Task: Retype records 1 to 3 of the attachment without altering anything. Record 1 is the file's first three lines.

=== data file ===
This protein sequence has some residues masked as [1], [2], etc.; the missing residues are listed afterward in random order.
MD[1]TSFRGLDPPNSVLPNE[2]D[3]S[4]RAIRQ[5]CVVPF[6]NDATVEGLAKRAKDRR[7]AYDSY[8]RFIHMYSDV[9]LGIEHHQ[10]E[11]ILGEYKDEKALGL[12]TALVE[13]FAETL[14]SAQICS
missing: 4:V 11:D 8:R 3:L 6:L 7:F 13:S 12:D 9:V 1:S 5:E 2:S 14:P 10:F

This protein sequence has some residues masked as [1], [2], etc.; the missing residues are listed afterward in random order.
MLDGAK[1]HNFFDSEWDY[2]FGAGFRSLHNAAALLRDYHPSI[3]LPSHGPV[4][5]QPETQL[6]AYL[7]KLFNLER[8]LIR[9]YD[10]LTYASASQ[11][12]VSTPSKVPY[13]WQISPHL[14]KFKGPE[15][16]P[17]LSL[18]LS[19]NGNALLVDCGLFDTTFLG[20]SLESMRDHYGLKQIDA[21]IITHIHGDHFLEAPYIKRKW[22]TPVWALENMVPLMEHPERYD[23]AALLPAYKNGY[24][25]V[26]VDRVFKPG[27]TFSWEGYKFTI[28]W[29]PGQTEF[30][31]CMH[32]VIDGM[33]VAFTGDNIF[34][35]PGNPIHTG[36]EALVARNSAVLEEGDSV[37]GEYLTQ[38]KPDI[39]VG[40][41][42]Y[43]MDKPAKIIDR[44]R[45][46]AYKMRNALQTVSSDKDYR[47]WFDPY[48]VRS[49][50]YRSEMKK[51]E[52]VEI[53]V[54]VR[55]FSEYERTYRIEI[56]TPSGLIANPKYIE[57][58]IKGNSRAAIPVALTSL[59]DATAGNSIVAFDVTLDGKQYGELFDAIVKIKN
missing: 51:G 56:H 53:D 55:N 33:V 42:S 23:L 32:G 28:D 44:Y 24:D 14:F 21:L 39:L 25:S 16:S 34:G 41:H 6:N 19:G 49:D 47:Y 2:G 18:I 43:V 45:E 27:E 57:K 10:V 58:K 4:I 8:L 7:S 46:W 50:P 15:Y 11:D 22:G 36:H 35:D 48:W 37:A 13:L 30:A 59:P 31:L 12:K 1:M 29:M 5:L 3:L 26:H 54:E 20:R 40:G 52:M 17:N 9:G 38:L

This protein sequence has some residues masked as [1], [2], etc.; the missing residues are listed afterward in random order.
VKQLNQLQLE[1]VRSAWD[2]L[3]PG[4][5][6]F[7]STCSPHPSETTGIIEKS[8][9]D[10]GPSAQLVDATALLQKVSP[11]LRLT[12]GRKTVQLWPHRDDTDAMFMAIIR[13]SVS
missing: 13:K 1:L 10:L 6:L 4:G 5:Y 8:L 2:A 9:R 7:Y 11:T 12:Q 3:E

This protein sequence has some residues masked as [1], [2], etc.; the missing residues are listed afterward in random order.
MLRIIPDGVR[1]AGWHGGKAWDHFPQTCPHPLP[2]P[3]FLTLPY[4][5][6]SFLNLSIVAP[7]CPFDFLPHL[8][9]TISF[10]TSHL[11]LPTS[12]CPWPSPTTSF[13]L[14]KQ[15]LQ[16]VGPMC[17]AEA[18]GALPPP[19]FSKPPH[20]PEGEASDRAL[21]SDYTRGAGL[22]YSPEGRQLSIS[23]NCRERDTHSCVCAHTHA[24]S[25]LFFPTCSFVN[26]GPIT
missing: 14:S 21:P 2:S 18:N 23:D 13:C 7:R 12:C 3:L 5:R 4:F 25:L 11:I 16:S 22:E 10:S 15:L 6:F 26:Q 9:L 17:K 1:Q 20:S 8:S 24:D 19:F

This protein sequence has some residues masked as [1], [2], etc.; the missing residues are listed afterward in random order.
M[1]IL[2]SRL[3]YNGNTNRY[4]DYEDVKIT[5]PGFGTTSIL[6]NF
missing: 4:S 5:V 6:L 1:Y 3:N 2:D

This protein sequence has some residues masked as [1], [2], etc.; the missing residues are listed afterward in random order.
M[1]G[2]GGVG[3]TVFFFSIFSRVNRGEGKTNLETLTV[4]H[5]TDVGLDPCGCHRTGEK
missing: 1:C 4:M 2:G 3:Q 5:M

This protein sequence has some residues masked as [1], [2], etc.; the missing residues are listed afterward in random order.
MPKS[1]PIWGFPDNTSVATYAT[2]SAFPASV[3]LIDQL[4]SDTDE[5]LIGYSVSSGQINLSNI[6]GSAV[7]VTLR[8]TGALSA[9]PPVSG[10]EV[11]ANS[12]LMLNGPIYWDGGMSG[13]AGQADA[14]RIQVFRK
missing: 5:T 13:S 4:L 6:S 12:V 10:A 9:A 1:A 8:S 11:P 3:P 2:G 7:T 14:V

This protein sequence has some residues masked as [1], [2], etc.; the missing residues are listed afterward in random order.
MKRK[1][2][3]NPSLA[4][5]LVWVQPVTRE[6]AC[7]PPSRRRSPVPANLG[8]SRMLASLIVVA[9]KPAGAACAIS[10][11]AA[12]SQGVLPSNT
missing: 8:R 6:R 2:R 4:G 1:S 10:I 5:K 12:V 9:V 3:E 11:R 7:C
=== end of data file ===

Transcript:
This protein sequence has some residues masked as [1], [2], etc.; the missing residues are listed afterward in random order.
MD[1]TSFRGLDPPNSVLPNE[2]D[3]S[4]RAIRQ[5]CVVPF[6]NDATVEGLAKRAKDRR[7]AYDSY[8]RFIHMYSDV[9]LGIEHHQ[10]E[11]ILGEYKDEKALGL[12]TALVE[13]FAETL[14]SAQICS
missing: 4:V 11:D 8:R 3:L 6:L 7:F 13:S 12:D 9:V 1:S 5:E 2:S 14:P 10:F

This protein sequence has some residues masked as [1], [2], etc.; the missing residues are listed afterward in random order.
MLDGAK[1]HNFFDSEWDY[2]FGAGFRSLHNAAALLRDYHPSI[3]LPSHGPV[4][5]QPETQL[6]AYL[7]KLFNLER[8]LIR[9]YD[10]LTYASASQ[11][12]VSTPSKVPY[13]WQISPHL[14]KFKGPE[15][16]P[17]LSL[18]LS[19]NGNALLVDCGLFDTTFLG[20]SLESMRDHYGLKQIDA[21]IITHIHGDHFLEAPYIKRKW[22]TPVWALENMVPLMEHPERYD[23]AALLPAYKNGY[24][25]V[26]VDRVFKPG[27]TFSWEGYKFTI[28]W[29]PGQTEF[30][31]CMH[32]VIDGM[33]VAFTGDNIF[34][35]PGNPIHTG[36]EALVARNSAVLEEGDSV[37]GEYLTQ[38]KPDI[39]VG[40][41][42]Y[43]MDKPAKIIDR[44]R[45][46]AYKMRNALQTVSSDKDYR[47]WFDPY[48]VRS[49][50]YRSEMKK[51]E[52]VEI[53]V[54]VR[55]FSEYERTYRIEI[56]TPSGLIANPKYIE[57][58]IKGNSRAAIPVALTSL[59]DATAGNSIVAFDVTLDGKQYGELFDAIVKIKN
missing: 51:G 56:H 53:D 55:N 33:V 42:S 23:L 32:G 28:D 44:Y 24:D 14:F 21:L 39:L 25:S 16:S 34:G 41:H 6:N 19:G 49:D 47:Y 2:G 18:I 43:V 45:E 27:E 57:K 10:V 58:K 4:I 8:L 7:S 46:W 50:P 15:Y 11:D 22:G 36:H 35:D 48:W 37:A 13:L 30:A 59:P 31:L 12:K 1:M 29:M 5:L 3:L 26:H 54:E 20:R 40:G 52:M 17:N 9:G 38:L

This protein sequence has some residues masked as [1], [2], etc.; the missing residues are listed afterward in random order.
VKQLNQLQLE[1]VRSAWD[2]L[3]PG[4][5][6]F[7]STCSPHPSETTGIIEKS[8][9]D[10]GPSAQLVDATALLQKVSP[11]LRLT[12]GRKTVQLWPHRDDTDAMFMAIIR[13]SVS
missing: 13:K 1:L 10:L 6:L 4:G 5:Y 8:L 2:A 9:R 7:Y 11:T 12:Q 3:E